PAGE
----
Unscientific Method for Reducing Ethernet Birdies

I have been plagued by ethernet birdies from my own home for several years. I have a router, DSL modem, two access points (one mounted atop one of my ham towers), and two PCs which are alternately connected either by ethernet cables or via wireless to my in-house access point.

Previously I had made an attempt to reduce the birdies by putting various ferrite chokes on the assorted cables associated with the network. The methodology at the time was to tune in a strong birdie near 50.110 MHz to use as a progress indicator. I then worked on the cables one at a time, adding chokes to a particular cable until I could not detect further improvement, then moved on to the next cable. At the end of the day I had reduced the birdies about 10 dB but I needed at least another 10 dB to be reasonably satisfied.

Having just bought an Alinco DJ-X11T wideband receiver, I started sniffing around cables by placing a few inches of each cable parallel to the DJ-X11T antenna. I found most of them still seemed to be radiating noise despite having chokes on them. I used the same strong birdie near 50.110 MHz since 6 meters is the band I care most about.

checking-ethernet-cable-for-rfi.jpgI decided to try a slightly different approach to the problem. Starting with one cable, I added or modified chokes until I could hear very little or nothing on that cable with the DJ-X11T antenna tightly coupled to it. When I got one cable quiet using this method, I moved on to the next. I ran out of ferrite cores before finishing all the cables, but the noise is down another 12 dB from where it was! Purists will no doubt find flaws with my method, and I can’t be sure it would work in all cases. All I can say is it helped me get this problem a lot closer to being under control.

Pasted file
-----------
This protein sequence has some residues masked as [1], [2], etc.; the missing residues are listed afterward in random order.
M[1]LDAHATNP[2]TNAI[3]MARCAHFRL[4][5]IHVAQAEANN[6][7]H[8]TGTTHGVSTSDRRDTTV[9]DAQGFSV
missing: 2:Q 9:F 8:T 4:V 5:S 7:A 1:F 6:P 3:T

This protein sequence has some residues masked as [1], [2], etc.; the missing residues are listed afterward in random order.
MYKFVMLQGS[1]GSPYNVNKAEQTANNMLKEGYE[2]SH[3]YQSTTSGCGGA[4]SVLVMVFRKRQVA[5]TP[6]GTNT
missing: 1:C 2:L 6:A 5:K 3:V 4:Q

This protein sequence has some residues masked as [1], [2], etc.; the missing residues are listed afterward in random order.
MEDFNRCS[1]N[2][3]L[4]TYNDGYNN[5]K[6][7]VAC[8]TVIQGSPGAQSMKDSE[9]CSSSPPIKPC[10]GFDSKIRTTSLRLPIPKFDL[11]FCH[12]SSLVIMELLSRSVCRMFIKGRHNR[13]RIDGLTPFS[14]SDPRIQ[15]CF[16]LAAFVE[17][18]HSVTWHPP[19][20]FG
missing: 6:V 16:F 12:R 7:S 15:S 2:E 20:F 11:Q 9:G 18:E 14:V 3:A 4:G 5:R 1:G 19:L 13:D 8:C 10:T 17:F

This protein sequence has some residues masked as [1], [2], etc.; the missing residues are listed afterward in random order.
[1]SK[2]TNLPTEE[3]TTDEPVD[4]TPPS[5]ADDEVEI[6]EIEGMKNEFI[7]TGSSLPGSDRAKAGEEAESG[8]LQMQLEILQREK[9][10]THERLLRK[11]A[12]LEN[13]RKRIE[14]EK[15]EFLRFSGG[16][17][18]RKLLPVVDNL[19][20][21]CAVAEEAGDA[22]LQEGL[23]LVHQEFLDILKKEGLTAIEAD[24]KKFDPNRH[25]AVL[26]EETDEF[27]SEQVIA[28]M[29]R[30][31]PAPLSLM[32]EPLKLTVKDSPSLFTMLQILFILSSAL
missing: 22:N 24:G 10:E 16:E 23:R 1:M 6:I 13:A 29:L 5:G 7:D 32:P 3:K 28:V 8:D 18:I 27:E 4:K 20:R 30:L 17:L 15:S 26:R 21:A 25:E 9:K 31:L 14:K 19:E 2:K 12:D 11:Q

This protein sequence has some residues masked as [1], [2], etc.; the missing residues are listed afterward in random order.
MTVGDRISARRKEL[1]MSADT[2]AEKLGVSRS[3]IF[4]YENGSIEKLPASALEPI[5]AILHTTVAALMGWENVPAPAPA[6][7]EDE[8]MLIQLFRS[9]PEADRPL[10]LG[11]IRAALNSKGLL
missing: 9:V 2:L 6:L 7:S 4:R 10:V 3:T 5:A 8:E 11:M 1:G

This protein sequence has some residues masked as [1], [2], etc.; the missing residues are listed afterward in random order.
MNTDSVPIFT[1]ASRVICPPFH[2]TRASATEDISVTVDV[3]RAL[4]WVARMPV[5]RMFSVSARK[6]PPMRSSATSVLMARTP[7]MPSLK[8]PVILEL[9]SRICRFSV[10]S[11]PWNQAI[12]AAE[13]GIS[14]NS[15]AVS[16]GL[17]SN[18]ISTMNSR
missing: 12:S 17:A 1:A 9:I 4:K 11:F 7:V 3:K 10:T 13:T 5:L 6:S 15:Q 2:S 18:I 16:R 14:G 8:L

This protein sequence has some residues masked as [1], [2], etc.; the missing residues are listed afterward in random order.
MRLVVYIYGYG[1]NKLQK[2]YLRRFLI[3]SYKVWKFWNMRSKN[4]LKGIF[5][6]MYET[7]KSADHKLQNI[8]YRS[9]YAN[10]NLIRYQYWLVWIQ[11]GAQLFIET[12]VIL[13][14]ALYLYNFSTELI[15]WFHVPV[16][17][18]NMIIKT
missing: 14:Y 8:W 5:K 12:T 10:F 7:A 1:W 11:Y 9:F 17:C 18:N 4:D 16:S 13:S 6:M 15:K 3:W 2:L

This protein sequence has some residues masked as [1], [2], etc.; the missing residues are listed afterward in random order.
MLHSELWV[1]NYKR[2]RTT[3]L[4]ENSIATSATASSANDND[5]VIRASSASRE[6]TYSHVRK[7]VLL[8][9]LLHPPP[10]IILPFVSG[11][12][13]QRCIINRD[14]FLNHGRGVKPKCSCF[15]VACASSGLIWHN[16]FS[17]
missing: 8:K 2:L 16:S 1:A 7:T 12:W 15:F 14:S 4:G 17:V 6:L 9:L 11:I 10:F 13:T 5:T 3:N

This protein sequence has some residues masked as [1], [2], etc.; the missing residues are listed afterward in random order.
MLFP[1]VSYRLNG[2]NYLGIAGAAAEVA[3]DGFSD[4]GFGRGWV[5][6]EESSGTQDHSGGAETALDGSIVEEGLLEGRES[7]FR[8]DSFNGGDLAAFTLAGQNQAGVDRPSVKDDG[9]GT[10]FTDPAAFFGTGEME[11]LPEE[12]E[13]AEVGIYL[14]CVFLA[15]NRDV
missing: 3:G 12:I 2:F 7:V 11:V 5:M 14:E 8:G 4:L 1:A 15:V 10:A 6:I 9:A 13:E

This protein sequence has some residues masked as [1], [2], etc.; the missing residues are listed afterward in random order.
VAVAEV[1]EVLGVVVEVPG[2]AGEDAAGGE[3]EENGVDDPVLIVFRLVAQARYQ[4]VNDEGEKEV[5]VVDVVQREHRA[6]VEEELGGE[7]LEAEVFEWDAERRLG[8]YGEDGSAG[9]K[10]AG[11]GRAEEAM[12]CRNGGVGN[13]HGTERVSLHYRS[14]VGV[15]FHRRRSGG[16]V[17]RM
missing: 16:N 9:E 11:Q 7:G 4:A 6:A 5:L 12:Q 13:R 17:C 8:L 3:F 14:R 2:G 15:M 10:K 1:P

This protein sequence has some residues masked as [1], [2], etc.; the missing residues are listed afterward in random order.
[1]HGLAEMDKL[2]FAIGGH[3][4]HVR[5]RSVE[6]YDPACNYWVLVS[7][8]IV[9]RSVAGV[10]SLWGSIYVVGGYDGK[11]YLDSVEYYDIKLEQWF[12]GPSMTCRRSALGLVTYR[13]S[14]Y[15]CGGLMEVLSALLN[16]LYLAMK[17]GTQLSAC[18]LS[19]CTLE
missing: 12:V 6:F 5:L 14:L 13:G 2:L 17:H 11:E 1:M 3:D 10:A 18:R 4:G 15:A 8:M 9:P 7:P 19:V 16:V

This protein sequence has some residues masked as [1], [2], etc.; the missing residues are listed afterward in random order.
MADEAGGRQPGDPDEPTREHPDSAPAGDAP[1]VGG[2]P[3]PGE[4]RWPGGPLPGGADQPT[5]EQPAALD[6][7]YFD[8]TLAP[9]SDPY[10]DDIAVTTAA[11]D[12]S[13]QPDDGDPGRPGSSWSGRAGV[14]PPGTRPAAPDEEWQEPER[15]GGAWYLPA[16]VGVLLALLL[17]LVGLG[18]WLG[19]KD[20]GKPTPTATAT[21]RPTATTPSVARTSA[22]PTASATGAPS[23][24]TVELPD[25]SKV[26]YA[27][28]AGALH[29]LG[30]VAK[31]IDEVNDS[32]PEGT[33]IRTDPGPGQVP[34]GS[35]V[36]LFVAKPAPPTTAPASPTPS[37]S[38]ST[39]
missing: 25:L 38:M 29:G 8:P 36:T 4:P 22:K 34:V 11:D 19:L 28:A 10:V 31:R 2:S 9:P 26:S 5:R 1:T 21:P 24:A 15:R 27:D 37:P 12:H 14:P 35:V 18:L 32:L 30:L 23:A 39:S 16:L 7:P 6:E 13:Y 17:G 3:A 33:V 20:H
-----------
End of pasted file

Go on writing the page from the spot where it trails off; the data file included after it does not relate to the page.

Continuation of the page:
The chokes are not all the same. I used whatever ferrite cores I had on hand. Some are a few turns of cable on “known” cores such as Fair-Rite type 31 material 2.4″ OD toroids. Others are a single pass through unknown clamp-on cores or 2 or 3 turns through a clamp-on core. When core size allowed more than one pass of a cable through it, I experimented with the number of turns until I obtained optimum results. There is usually a point where adding another turn actually makes things worse, so it was easy to find the optimum number.

The 6 meter birdies are rather weak now. When I get more cores I will finish up the wires I didn’t complete this time and see if these can be reduced even more.

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